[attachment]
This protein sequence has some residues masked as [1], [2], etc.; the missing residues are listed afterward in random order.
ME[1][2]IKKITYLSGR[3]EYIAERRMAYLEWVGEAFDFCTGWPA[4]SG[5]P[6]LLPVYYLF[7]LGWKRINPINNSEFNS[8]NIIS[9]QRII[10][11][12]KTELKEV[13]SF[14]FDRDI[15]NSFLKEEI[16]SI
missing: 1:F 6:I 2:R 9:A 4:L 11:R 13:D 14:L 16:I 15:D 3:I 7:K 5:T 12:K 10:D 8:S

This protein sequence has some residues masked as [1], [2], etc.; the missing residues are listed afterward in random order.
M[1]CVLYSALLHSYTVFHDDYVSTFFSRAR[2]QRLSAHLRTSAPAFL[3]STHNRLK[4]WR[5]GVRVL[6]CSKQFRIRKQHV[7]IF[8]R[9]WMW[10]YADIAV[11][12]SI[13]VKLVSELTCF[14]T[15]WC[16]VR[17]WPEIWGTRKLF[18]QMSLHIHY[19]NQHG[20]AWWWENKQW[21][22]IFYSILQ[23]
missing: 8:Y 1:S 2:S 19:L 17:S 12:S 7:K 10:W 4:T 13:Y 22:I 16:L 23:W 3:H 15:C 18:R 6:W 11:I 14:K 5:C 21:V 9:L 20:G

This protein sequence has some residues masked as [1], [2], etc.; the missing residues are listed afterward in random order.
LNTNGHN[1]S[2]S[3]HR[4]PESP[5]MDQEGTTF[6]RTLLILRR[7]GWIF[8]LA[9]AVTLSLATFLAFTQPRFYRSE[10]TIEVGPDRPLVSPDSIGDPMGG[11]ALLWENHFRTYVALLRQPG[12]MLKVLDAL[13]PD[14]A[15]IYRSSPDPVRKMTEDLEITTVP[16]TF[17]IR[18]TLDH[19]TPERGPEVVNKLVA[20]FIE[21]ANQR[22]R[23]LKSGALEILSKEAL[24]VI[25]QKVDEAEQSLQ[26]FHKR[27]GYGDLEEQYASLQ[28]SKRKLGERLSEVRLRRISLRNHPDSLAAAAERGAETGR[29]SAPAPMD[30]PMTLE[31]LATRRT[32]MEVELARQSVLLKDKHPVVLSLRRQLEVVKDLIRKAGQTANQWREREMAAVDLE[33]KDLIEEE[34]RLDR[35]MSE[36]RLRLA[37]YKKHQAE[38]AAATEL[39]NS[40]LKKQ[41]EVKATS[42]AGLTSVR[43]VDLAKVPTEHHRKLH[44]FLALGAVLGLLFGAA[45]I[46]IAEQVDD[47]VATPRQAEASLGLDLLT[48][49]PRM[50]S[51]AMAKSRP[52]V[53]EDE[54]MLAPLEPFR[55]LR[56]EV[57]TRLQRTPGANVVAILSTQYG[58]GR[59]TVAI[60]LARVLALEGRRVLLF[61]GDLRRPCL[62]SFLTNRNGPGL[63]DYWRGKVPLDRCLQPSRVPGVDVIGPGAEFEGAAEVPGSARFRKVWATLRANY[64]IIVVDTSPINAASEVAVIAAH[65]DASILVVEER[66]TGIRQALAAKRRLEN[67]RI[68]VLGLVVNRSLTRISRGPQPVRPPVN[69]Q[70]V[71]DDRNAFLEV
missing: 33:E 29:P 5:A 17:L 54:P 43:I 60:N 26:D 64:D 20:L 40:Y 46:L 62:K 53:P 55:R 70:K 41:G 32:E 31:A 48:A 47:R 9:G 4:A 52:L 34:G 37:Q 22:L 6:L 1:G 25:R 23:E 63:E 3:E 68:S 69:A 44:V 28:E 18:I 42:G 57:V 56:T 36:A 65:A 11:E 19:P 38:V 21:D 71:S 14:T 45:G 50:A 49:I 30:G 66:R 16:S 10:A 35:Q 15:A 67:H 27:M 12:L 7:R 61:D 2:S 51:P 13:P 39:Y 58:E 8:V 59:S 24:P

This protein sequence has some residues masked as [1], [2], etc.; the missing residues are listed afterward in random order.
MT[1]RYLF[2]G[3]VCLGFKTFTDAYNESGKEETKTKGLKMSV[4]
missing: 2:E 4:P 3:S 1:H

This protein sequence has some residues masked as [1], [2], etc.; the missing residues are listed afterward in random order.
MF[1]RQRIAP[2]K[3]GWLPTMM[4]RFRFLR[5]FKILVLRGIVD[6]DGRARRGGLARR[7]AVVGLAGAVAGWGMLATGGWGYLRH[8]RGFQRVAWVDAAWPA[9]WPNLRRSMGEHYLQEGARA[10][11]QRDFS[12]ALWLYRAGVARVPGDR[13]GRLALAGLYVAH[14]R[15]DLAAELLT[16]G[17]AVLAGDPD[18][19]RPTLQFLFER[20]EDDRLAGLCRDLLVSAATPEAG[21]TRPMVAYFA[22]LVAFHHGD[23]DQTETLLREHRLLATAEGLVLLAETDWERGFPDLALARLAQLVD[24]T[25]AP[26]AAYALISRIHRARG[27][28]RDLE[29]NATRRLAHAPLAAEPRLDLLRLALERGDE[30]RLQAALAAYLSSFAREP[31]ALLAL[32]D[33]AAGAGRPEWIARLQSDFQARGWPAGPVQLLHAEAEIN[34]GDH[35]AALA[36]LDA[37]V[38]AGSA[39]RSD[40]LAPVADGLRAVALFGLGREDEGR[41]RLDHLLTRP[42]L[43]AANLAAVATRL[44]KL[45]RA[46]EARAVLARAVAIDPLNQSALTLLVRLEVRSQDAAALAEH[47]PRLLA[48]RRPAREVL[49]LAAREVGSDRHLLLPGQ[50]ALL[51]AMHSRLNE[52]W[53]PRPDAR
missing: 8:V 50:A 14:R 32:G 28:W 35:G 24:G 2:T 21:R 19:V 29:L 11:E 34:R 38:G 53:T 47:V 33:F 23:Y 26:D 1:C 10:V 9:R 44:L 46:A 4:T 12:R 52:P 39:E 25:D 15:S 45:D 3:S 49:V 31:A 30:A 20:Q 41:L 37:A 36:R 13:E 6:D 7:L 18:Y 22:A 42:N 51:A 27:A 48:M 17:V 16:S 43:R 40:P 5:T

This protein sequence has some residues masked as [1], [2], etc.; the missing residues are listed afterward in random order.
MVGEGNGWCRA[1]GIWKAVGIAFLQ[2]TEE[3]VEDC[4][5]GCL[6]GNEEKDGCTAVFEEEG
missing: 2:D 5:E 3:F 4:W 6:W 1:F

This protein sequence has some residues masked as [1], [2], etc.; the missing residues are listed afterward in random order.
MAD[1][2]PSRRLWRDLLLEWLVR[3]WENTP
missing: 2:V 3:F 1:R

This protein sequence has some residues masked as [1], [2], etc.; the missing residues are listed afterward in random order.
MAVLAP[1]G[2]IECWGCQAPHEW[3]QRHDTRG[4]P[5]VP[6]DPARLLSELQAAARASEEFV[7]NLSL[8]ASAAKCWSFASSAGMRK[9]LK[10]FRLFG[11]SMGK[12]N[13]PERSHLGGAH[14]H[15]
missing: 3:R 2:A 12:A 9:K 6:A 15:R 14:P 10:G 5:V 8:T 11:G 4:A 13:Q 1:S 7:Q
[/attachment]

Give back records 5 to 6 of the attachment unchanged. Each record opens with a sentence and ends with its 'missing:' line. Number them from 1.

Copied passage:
This protein sequence has some residues masked as [1], [2], etc.; the missing residues are listed afterward in random order.
MF[1]RQRIAP[2]K[3]GWLPTMM[4]RFRFLR[5]FKILVLRGIVD[6]DGRARRGGLARR[7]AVVGLAGAVAGWGMLATGGWGYLRH[8]RGFQRVAWVDAAWPA[9]WPNLRRSMGEHYLQEGARA[10][11]QRDFS[12]ALWLYRAGVARVPGDR[13]GRLALAGLYVAH[14]R[15]DLAAELLT[16]G[17]AVLAGDPD[18][19]RPTLQFLFER[20]EDDRLAGLCRDLLVSAATPEAG[21]TRPMVAYFA[22]LVAFHHGD[23]DQTETLLREHRLLATAEGLVLLAETDWERGFPDLALARLAQLVD[24]T[25]AP[26]AAYALISRIHRARG[27][28]RDLE[29]NATRRLAHAPLAAEPRLDLLRLALERGDE[30]RLQAALAAYLSSFAREP[31]ALLAL[32]D[33]AAGAGRPEWIARLQSDFQARGWPAGPVQLLHAEAEIN[34]GDH[35]AALA[36]LDA[37]V[38]AGSA[39]RSD[40]LAPVADGLRAVALFGLGREDEGR[41]RLDHLLTRP[42]L[43]AANLAAVATRL[44]KL[45]RA[46]EARAVLARAVAIDPLNQSALTLLVRLEVRSQDAAALAEH[47]PRLLA[48]RRPAREVL[49]LAAREVGSDRHLLLPGQ[50]ALL[51]AMHSRLNE[52]W[53]PRPDAR
missing: 8:V 50:A 14:R 32:G 28:W 35:G 24:G 2:T 21:R 19:V 29:L 11:E 34:R 38:G 53:T 47:V 33:F 23:Y 26:D 1:C 10:V 9:R 44:L 46:A 4:T 12:R 52:P 39:E 25:D 15:S 45:D 3:S 49:V 31:A 30:A 20:Q 41:L 37:A 36:R 13:E 6:D 7:L 18:Y 22:A 42:N 51:A 27:A 48:M 17:V 16:S 43:R 40:P 5:T

This protein sequence has some residues masked as [1], [2], etc.; the missing residues are listed afterward in random order.
MVGEGNGWCRA[1]GIWKAVGIAFLQ[2]TEE[3]VEDC[4][5]GCL[6]GNEEKDGCTAVFEEEG
missing: 2:D 5:E 3:F 4:W 6:W 1:F